Sgt. Black also thought most dealers are cooperating and holding onto the firearms until clearance has been confirmed. Currently, there are 40 state law enforcement officers devoted to the task of completing the background checks (data entry is done by classified employees). Gun purchasers could exercise the option to cross state lines and avoid these checks altogether, or they can purchase a gun from a private seller and get around the law as well.

Intervention
In Maryland, as in much of the United States, gun-sale laws and regulations are necessary and proven as effective evidence-based approaches to gun violence prevention.

But Dr. Carnell Cooper and the staff of the Violence Intervention Program (VIP) at the University of Maryland’s Shock Trauma Center in Baltimore take aim at eliminating gun violence at its point of impact — in the everyday lives of gun violence offenders and victims. They address gun-related and other violent crime by asking: What are the root causes that are putting people on this path, and how can they be redirected from what they’re doing?

Cooper started VIP in 1998 after noticing a high number of violence-related trauma victims being treated once and then returning, sometimes with more serious injuries. The VIP staff connects with individuals at the “social, emotional, psychological and spiritual” point of personal crisis when they’re admitted into trauma care. There, they receive an assessment, counseling and social support by a multidisciplinary team to help them begin to make critical changes in their lives. Participation is voluntary and requires completion of a lengthy intake questionnaire by the participant.

The VIP approach is to reach victims immediately following a life-threatening or life-changing event. The interdisciplinary team that ultimately works with VIP participants comes from the medical, social work, epidemiology, parole/probation and social services fields and others, too, if deemed necessary.

The VIP is designed from evidence-based research, and other hospitals in the Baltimore area have been informally recruited to refer potential clients to the program. Data from a three-year study conducted in 2000 (published in “Journal of Trauma” Vol. 61, No. 3) shows evidence from two groups that were followed: one participating in the VIP program and one not participating. The participants in VIP demonstrated an 83 percent decrease in repeat hospitalization due to violent injury (a 36 percent savings as compared to those not getting the intervention), a 75 percent reduction in violent criminal activity and an 82 percent rate of employment at the time of follow-up (compared with 20 percent employment for those who did not get intervention).

Repair The World

On a frigid November morning, six people work together to plant an apple tree, four of them carefully rolling it and two others working with shovels to break its fall into the ground so that the root ball stays intact.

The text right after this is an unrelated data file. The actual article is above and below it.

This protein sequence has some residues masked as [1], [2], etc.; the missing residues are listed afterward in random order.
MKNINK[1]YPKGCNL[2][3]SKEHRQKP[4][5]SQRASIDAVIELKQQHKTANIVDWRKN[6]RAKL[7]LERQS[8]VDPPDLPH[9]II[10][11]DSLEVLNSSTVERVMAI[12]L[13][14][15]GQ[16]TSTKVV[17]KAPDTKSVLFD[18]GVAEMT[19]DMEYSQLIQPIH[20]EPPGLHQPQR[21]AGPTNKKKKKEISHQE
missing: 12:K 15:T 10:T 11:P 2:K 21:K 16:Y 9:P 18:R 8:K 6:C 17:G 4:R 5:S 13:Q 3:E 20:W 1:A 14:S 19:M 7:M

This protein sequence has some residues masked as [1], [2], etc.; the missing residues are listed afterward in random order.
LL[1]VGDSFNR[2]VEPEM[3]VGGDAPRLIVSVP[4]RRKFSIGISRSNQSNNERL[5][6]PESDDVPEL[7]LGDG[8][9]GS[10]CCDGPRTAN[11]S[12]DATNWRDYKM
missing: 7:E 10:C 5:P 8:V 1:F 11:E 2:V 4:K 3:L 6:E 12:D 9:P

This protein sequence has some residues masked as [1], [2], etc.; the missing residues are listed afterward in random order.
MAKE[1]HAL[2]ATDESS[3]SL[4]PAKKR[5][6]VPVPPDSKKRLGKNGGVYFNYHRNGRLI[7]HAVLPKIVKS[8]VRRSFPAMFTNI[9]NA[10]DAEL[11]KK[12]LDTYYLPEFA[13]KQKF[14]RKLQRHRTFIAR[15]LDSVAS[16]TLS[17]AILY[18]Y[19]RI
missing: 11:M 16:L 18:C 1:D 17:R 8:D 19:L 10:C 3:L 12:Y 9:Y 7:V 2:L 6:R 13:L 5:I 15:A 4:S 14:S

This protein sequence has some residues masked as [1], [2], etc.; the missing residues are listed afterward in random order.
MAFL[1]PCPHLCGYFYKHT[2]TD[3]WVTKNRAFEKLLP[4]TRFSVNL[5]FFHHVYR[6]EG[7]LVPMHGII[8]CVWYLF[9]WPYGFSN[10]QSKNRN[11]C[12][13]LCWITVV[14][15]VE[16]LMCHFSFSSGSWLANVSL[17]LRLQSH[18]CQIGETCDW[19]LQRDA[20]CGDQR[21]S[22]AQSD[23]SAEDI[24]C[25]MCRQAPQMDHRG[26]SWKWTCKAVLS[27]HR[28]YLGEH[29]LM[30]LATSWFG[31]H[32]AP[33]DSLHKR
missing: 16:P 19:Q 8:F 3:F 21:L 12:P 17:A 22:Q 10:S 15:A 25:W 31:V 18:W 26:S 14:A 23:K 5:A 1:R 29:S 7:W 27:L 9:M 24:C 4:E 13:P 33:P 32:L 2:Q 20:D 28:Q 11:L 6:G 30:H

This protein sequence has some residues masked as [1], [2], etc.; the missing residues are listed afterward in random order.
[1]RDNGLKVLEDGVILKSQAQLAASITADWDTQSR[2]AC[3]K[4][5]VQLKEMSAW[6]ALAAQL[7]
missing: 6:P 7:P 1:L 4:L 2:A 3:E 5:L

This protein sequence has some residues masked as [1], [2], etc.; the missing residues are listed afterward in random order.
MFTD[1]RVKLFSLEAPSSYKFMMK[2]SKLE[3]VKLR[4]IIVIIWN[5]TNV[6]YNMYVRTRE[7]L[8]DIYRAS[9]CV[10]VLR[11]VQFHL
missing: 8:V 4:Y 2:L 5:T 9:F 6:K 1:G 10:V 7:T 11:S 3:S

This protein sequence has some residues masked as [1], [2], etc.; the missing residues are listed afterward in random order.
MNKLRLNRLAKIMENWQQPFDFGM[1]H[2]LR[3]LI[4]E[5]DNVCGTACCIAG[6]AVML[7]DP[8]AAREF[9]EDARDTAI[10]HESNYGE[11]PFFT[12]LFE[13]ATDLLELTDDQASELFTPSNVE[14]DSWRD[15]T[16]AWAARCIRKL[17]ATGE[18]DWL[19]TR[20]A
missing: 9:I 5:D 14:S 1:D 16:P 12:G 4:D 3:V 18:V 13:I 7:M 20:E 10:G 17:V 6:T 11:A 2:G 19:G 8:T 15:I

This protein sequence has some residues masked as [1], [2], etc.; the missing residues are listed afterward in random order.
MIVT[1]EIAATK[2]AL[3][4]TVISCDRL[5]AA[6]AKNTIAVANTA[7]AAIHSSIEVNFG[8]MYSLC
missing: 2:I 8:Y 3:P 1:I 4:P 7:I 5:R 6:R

A year ago, the triangular lot bound by Brentwood Avenue and Merryman Lane in the Waverly area of Baltimore was trash-strewn, with bottles more than 100 years old buried under the concrete remains of a school that closed in the 1950s. By the day’s end, three apple trees were planted, in addition to grass, flowers and bushes that had been planted the previous week.

“When everything starts to grow in the spring, it’s going to look amazing,” said Emily Benoit, wearing work boots, gloves, a hoodie pulled over her head and a scarf covering her mouth and neck.

Repair the World fellow Avi Sunshine (kneeling) helps others from Baltimore Civic Works plant an apple tree at an urban lot in the  Waverly area of Baltimore. Two fellows are working with Civic Works to transform vacant urban lots into community green spaces. (David Stuck)

Repair the World fellow Avi Sunshine (kneeling) helps others from Baltimore Civic Works plant an apple tree at an urban lot in the Waverly area of Baltimore. Two fellows are working with Civic Works to transform vacant urban lots into community green spaces.
(David Stuck)

Although it was one of the coldest mornings of the year, the group of nine was all smiles. This lot, one of six current projects, was being beautified by Baltimore nonprofit Civic Works. While these projects are usually staffed by AmeriCorps volunteers, there were two new faces in the crowd, Benoit and Avi Sunshine, fellows from Repair the World.

The new organization, which aims to do exactly what its name implies, has nine young men and women, most of whom are recent college graduates, living in Baltimore working on various volunteer and service learning projects. The mission of the organization, in addition to providing “super volunteers” for various projects in the city, is to engage Jewish young adults in volunteerism through deep and meaningful experiences, and to make volunteering an indispensable part of their lives.

“The mission is to make service a defining element of Jewish life,” said David Eisner, president and CEO of Repair the World.

The organization spent close to five years researching best practices and immersive service learning, developing resources and partnering with other groups. This year, its inaugural year, Repair the World launched in Baltimore, Philadelphia, Pittsburgh and Detroit.

“They’re all eastern because we didn’t want geography to be part of our challenge in this first generation [of fellows], they’re all post-industrial, they all have histories of Jews living in the urban centers,” Eisner said.

While the fellows will be working on various Baltimore projects and recruiting other millenials to volunteer, Repair the World also aims to look at bigger picture issues, including how the city’s history shaped economic and educational inequality, the disconnect between city neighborhoods and how institutional and structural racism has played out.